COMPAS also will provide storytellers, musicians, and poets who visit patient rooms and interact with patients and others in family areas.
The bustling arts activity at Children’s of Minnesota adds up to far more than “positive distraction” from pain, tedium, and worry, although it is surely important and effective in that regard. It also offers the children, many of whom come from families of limited means (Medicaid accounts for 44% of the hospital’s revenue), a vision of a future enriched by the arts. To reinforce the children’s appreciation and enthusiasm, workshops, group experiences, and individual coaching will be offered by trained personnel from the participating arts organizations.
“While Children’s always seeks to effect physical cure, we also honor the larger journey taking place. The integration of the visual, performing, and literary arts and creative and educational play throughout the hospital provides children and families unique opportunities for healing and the unfolding of new gifts as a result of their experience with trauma or pain,” says Theresa Pesch, who is the hospital’s vice president of development and executive director of the hospital’s foundation.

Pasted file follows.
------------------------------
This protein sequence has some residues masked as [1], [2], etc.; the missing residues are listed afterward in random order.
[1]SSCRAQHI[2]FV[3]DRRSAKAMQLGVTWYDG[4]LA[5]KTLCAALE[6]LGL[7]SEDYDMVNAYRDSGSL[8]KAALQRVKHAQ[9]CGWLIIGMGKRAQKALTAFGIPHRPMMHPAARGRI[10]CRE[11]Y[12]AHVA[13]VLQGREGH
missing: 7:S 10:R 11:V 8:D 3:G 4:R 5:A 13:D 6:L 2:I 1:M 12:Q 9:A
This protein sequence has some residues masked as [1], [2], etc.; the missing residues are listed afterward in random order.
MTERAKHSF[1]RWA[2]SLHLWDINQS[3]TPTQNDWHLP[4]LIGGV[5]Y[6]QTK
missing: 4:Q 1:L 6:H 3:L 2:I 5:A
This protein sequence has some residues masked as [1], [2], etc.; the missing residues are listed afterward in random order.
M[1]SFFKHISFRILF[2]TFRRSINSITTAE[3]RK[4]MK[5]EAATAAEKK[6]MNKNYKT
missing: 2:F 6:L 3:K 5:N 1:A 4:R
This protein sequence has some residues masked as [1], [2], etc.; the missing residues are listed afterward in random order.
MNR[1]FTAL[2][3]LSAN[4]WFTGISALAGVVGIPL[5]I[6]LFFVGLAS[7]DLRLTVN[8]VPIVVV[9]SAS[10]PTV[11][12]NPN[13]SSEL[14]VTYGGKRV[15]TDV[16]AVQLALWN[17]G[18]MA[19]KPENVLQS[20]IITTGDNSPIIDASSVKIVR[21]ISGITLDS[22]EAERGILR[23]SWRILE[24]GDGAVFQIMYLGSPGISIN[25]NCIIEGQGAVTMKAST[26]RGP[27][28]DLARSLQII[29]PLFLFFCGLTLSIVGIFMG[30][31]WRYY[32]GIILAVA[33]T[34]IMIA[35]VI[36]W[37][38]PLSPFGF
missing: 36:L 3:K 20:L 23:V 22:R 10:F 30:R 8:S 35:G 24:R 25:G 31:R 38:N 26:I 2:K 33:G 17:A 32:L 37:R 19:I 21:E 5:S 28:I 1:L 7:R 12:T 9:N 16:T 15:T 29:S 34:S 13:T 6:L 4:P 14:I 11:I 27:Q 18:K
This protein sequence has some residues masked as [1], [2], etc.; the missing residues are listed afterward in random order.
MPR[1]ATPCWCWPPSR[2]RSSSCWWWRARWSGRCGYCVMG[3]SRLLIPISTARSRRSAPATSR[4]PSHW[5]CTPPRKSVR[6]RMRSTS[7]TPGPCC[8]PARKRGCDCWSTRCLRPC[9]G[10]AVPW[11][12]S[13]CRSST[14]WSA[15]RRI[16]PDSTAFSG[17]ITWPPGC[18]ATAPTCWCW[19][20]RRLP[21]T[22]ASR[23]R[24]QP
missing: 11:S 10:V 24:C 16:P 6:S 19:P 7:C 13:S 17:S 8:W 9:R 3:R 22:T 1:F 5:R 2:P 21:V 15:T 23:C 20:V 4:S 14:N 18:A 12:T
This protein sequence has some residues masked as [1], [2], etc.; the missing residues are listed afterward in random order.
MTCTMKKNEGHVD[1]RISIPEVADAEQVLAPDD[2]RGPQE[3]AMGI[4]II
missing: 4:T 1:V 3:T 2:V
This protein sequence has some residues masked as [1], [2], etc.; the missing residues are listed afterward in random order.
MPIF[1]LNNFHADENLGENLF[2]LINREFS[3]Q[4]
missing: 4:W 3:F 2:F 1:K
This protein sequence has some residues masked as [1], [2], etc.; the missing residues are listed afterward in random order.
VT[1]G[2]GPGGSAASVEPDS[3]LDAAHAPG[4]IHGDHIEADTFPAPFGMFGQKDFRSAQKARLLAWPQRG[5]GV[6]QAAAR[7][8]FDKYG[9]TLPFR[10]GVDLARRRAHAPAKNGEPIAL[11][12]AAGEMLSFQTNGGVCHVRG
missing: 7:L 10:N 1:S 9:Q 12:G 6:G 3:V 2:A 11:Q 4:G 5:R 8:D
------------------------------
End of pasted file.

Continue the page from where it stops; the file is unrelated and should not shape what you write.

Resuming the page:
This unique partnership between world-class arts organizations and a world-class pediatric facility grows from the hospital’s culture of possibility and creates new possibilities not just for the hospital itself but for everyone whose life intersects with it. It is a rare occasion when the art of “customer experience design” is fully congruent with a facility’s branding message.
Inspired by what they have observed, other major Twin Cities arts organizations are now offering to join with the hospital to add even more programming.
[SEE ADDITIONAL SIDEBARS BELOW]
Annette Ridenour is President of Aesthetics, Inc. She can be reached at firstname.lastname@example.org.
1Faber Taylor, A., Kuo, F., and Sullivan, W. “Views of nature and self-discipline: Evidence from inner-city children.” Journal of Environmental Psychology, Special Issue: Environment and Children, (2002) 22, 49-63; and Kuo, F., “The role of arboriculture in a healthy social ecology.” Journal of Arboriculture (2003) 29(3), 148-155.
2Cooper, Robert K. Get Out of Your Own Way: The 5 Keys to Surpassing Everyone’s Expectations (New York: Crown Books, 2006)
3Block, Peter. The Answer to How is Yes (San Francisco: Berret-Koehler, 2003)
Co-creation and generative space
Pat Grazzini, the deputy director of the Minneapolis Institute of Arts, is one of the arts organization leaders who worked with Children’s of Minnesota to formulate and implement the collaborations that so powerfully enrich the hospital’s healing environment. Her office is about a mile away from the hospital’s Minneapolis campus. “Many days when I’m driving to or from work,” she says, “I go by Children’s and I can’t help wondering what’s going on at that moment in ‘my’ hospital. I wonder how many children’s lives are being improved by things my organization helped create there. It’s a great feeling.”